Stock Rally Fizzles, Powell to Speak, Gloomy IEA

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 By Geoffrey Smith — The global rally in stocks fizzles, jobless claims and U.S. CPI data are due, and the heads of the Federal Reserve, European Central Bank and Bank of England all chime in on the outlook for monetary policy. Disney reports after the close – and oil weakens after another downgrade to global demand forecasts. Here’s what you need to know in financial markets on Thursday, November 12th.

1. Global stock rally fizzles

The global rally in stocks on the back of Pfizer’s vaccine news ground to a halt, as markets took on board the near-term challenges of a still-potent coronavirus.

European stock markets were already falling, even before the release of a surprise drop of in Eurozone industrial production in October that underlined the impact of the second wave of Covid-19. The number was a surprise not least because no country has gone so far as to shut its factories again. Industrial bellwether Siemens stood out with a gloomy outlook for the year.

Markets were also unsettled by rising case numbers across New York state, a day after New Jersey tightened its restrictions on non-essential businesses. However, New York City mayor Bill de Blasio said it wasn’t yet time to impose any sort of fresh lockdown on the city.

The mood wasn’t helped by the optics of Pfizer (NYSE:) CEO Albert Bourla selling most of his Pfizer stock so swiftly in the wake of Monday’s announcement. While the sale was pre-programmed, it raised suspicions that the vaccine may not be all that the market had hoped on Monday.

2. Jobless claims, CPI due

The U.S. economy gets its weekly reality check from the labor market with and at 8:30 AM ET (1330 GMT).

Initial claims are expected to have fallen only marginally to 735,000 from 751,000 a week earlier, while another 385,000 drop in continuing claims is expected. The figures will be the first since October’s surprisingly strong nonfarm payrolls growth was published.

Also at 8:30 AM ET there will be data for October, where the annual rate is expected to tick up to 1.8% from 1.7% in September. The figure likely understates the actual rate, given that the pandemic has shifted consumption more toward high-frequency items like food, where prices are rising faster.

3. U.S. stocks set to open mixed; tech rotates back into favor

U.S. stock markets are indicated to open mostly lower, with the rotation trade into cyclicals and value stocks going continuing to correct.

By 6:30 AM ET (1130 GMT), were down 125 points, or 0.4%, while were down 0.1%, while , which had already outperformed on Wednesday, doing so again with a 0.3% rise.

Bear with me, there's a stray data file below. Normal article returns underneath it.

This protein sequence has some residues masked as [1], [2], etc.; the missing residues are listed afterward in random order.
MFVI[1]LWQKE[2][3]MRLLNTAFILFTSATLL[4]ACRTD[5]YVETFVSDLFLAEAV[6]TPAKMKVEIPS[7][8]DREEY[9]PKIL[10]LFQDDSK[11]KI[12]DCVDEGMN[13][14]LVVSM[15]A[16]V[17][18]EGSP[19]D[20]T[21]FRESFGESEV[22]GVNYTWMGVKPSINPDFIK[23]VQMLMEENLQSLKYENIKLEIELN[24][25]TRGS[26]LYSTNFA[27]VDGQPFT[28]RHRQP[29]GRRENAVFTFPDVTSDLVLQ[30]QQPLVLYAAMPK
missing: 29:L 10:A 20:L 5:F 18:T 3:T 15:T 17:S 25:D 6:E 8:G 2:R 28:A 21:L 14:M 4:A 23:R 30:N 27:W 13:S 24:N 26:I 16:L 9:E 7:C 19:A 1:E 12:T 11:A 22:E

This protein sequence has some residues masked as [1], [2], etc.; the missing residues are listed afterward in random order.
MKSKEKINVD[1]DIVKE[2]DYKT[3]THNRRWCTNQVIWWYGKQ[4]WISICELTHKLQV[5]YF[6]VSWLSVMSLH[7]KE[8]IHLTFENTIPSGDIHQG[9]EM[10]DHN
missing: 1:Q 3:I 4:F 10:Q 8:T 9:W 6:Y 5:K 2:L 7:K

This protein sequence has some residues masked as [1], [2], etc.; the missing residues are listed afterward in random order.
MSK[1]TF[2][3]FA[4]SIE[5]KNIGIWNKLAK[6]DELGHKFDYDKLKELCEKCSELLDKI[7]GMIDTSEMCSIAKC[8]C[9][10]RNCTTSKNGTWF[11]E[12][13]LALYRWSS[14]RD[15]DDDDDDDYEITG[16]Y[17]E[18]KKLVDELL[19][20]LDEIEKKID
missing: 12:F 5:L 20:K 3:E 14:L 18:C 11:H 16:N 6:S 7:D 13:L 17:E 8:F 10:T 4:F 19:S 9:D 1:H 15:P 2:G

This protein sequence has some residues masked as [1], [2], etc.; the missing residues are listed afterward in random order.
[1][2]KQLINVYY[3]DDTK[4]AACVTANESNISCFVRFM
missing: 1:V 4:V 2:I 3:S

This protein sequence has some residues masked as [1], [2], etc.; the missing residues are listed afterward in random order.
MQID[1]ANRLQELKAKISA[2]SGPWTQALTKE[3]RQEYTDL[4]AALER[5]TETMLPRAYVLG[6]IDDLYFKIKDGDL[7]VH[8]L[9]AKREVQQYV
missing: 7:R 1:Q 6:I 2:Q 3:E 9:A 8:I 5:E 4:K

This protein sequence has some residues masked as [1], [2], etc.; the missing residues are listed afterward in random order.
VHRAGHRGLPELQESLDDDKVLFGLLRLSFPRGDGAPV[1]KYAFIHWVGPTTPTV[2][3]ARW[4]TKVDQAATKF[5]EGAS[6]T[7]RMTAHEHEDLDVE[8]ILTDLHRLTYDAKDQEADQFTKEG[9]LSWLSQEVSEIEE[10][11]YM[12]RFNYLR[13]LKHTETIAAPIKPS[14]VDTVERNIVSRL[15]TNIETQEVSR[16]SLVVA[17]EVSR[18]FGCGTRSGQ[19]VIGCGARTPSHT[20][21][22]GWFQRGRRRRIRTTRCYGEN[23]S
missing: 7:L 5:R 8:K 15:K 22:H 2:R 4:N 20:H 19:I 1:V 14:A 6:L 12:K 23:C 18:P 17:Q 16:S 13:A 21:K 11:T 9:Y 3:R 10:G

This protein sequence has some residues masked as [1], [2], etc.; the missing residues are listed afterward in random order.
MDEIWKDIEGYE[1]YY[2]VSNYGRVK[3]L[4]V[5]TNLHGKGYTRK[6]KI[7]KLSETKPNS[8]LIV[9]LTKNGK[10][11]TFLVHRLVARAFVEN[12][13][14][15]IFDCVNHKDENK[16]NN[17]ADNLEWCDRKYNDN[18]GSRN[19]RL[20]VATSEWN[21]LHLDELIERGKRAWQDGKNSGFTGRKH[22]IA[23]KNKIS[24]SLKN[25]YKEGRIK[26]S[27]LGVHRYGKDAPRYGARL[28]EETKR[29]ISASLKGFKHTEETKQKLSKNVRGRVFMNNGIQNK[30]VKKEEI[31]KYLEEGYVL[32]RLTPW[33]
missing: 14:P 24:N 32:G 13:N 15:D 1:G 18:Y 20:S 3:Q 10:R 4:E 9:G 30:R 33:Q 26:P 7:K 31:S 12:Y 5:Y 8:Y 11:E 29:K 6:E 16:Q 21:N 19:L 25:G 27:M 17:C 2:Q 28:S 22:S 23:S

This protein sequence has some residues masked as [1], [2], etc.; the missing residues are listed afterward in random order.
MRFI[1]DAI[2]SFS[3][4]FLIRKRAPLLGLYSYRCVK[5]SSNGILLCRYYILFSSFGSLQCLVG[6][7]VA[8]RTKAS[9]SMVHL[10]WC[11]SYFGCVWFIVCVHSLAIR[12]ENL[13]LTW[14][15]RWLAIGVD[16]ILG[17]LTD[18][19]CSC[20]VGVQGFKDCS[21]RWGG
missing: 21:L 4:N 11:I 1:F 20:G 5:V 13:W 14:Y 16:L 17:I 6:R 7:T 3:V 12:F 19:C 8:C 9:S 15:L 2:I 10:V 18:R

Analysts suggest that the shift into beaten-down value stocks had gone too far initially, while underlying demand for the insurance offered by growth stocks remains healthy.

Walt Disney (NYSE:) and Cisco Systems (NASDAQ:) lead a dwindling bunch of quarterly updates, both of them after the closing bell.

4. Powell, Lagarde and Bailey to talk about the policy outlook

Federal Reserve Chairman Jerome Powell, ECB President Christine Lagarde and Bank of England Governor Andrew Bailey will all address a virtual forum on central banking at 11:45 AM ET.

Powell’s appearance will be the first since Joe Biden was declared President-elect last weekend, which may allow him to be less guarded about the policy outlook than he was at his press conference last week.

Lagarde, meanwhile, had told the same event on Wednesday that the ECB is likely to focus on its cheap long-term loan offerings and on its 1.35 trillion pandemic-related bond-buying program when its governing council meets again in December. Her failure to play up the ECB’s discount rate suggested to analysts that the ECB will leave its official interest rates unchanged, however.

Bailey’s comments will again be scanned for hints about whether the Bank of England will experiment with negative interest rates, something the market is still betting on.

5. Oil steady as IEA downgrades forecast; U.S. inventory data due

The International Energy Agency followed OPEC in revising down its forecasts for global oil demand this year, in the face of a resurgence of Covid-19 across the northern hemisphere.

The thinktank also predicted a more modest rebound in 2021 than it had previously expected, saying that the effects of any vaccine against the coronavirus are only likely to be felt in the oil market from the second half of the year.

It also noted that global oil stockpiles remain historically high. The U.S. government will update its weekly at 11.00 AM ET, a day later than usual due to the Veterans Day holiday.

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